Picnic under a Rainbow

This is the latest variation to Laura’s drawing series featuring a blue sky as a line at the top of the page, grass as a green line at the bottom of the page, and a rainbow. In the drawing, Laura and Jason are having a picnic lunch of blueberries, oranges, lemons, and grapes under a rainbow. On the left, Laura wears red lipstick, has purple hair, and is eating a grape. On the right, Jason has orange eyelashes and is eating a blueberry.


About Beth

Wife, mother of 2, worker bee - striving to balance roles and continually learn
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11 Responses to Picnic under a Rainbow

  1. Momma G says:

    Notice the joints she put in her legs; significant for the detail also is the addition of eye lashes. Very deliberate color choices also. Watch for fingers to be appearing at the ends of the arms. I would save this drawing with the date and explanation on the back. Keep her supplied with lots of paper. A good way to control the paper storm is to have an under the bed box to store all treasures collected during the month, including drawings, school papers, souvenirs, etc. At the end of each month, have her go through it and pick out the 5 best to save in a file folder marked by year. I always saved creative writing also. The rest go into the recycle bin. You can get buried by paper if you don’t have some way to control the amount that comes home from school plus art projects. Robin uses some of her children’s artwork for wrapping paper. Also, I strongly feel that you should use the phrase, “Tell me about your picture,” without making any judgments about the work. To say, “what’s that?” is stifling, rather negative, and implies that a creation has to relate to the real world. Also, putting your interpretation or judgment on the picture limits the child’s thought process because children, some more than others, will then begin to draw what pleases you rather than what pleases themselves. Children’s art is such an important creative outlet that should be encouraged, not for product but for process. Never compare one child’s work with another’s. Be sure to provide different kinds of media, everything from pudding, mud, sand, clay, pencil (use Prismacolor, not the cheap ones), mixed media for collage, etc., etc. Keeping a box of “junk” for collage making provides fun for a rainy day. Include toilet paper tubes, spangles, stickers, puffy balls, cotton, felt scraps, wall paper scraps, just about anything that can be created with. Reading books by Ezra Jack Keats can show a child how to introduce collage into artwork. In fact, writing a story and illustrating it is so fun. Have Laura dictate to you while you write the words of her very own book; then she can do the illustrations. So Fun!! I love children’s art! Momma G

    • Beth says:

      I keep an accordion file of Laura’s art, trying to remember to date them and note what she says about them. A lot ends up in the recycling bin, but one’s like this get saved. She surprises me with the details that appear both in the drawings and in her explanations of the drawings. Like Pete, I remember your magical files. Being able to see those early expressions brings back a lot of memories. The file you kept for me is packed away in a box, probably in the guest room closet. Maybe it is time to pull it out and remember.

  2. Uncle Pete says:

    Well, momma g definitely said it all. In on of my photo albums from growing up mom put a self portrait I drew as a second grader shortly after we moved to Salem. I can still remember my favorite red and white stripped shirt I drew as well as when I actually drew it 23 years ago. Life was so mug simpler there and it provides an insight on how it is important to remember the little things in life growing up will last a lifetime and how just a simple drawing growing up as a kid will bring back many fond memories as an adult. Those memories should be preserved so that Laura and Jason can look back when they are older and say, hey do you remember when… Life is fleeting and when you don’t take the time to remember all the little things, then where does your life end? It’s easy to say I never had this or that, but love and the memories built as a child will always remain with me. The little things are the best, especially when its represented by a little girl dreaming of a picnic with her little brother eating the best fruit in the world. Lots of love, uncle pete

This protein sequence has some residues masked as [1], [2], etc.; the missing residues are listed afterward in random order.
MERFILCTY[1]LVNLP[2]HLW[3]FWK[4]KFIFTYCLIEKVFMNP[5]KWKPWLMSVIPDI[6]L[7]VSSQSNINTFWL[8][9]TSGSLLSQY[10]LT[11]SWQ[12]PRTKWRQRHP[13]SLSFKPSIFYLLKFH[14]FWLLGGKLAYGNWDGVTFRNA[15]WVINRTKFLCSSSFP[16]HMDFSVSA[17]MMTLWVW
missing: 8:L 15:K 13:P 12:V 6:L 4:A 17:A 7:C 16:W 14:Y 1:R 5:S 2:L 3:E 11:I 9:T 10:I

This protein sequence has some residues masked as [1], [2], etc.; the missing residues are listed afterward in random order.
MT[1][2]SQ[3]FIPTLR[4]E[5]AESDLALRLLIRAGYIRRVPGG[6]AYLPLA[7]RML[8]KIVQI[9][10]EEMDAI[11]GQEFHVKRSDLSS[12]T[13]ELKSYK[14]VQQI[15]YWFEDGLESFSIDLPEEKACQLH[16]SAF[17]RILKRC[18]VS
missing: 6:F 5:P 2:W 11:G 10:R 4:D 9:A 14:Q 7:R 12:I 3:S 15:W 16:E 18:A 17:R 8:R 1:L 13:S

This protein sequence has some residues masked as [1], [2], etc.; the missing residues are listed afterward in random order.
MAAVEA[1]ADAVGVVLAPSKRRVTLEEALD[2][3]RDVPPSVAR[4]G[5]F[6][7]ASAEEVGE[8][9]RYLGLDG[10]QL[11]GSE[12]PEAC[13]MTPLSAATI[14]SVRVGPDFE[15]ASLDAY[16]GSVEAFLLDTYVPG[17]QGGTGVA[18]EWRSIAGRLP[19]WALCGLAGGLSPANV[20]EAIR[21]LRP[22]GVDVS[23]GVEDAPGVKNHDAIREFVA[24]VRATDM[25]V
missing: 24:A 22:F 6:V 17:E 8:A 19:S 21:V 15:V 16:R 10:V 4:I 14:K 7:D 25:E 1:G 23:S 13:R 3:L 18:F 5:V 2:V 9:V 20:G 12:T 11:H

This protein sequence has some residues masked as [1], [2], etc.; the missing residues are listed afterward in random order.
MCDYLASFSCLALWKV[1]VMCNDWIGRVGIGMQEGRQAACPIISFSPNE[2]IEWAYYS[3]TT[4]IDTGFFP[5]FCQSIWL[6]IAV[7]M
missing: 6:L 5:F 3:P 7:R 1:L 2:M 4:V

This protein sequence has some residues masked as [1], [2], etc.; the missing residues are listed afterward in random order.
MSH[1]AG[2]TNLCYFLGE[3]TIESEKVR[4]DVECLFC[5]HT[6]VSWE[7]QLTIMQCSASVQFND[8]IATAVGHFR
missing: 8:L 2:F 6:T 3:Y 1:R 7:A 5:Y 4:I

3. dogear6 says:

    Wow I love these comments! You’re a much loved woman. Loved Laura’s picture too.

  4. My five year old is working through a “rainbow period” too. I liken it to Picasso’s Blue Period šŸ˜‰
    Perhaps we could get the works from these two budding artists together for a fab gallery exibit.

    • Momma G says:

      Your comments about periods of art brought to mind the “Dinosaur Period” that one of my boys went through. I really had to bite my lip about the blood dripping from teeth, one dino attacking another, etc. This period was replaced by hunting trophies: deer with antlers, lots of camo. Kids do seem to go through focus periods with subjects of interest, or objects they feel confident drawing, that meet their product expectations. I remember using flowers as subjects myself because I felt more success with them than with people or animals. Another son went through a period of creating imaginary cities.

    • Beth says:

      That would be fab. I find myself wondering what comes after rainbow.

  5. dinnerwithdelores says:

    I don’t live too far from Whiteface. It’s one of the most popular skiing spots in Northern NY and a lot of people come from all over. There’s a lot of camping areas around there too. It’s beautiful.

    • Beth says:

      From the photos I’ve seen, the whole area looks absolutely gorgeous. You are fortunate to live in an area filled with natural beauty.

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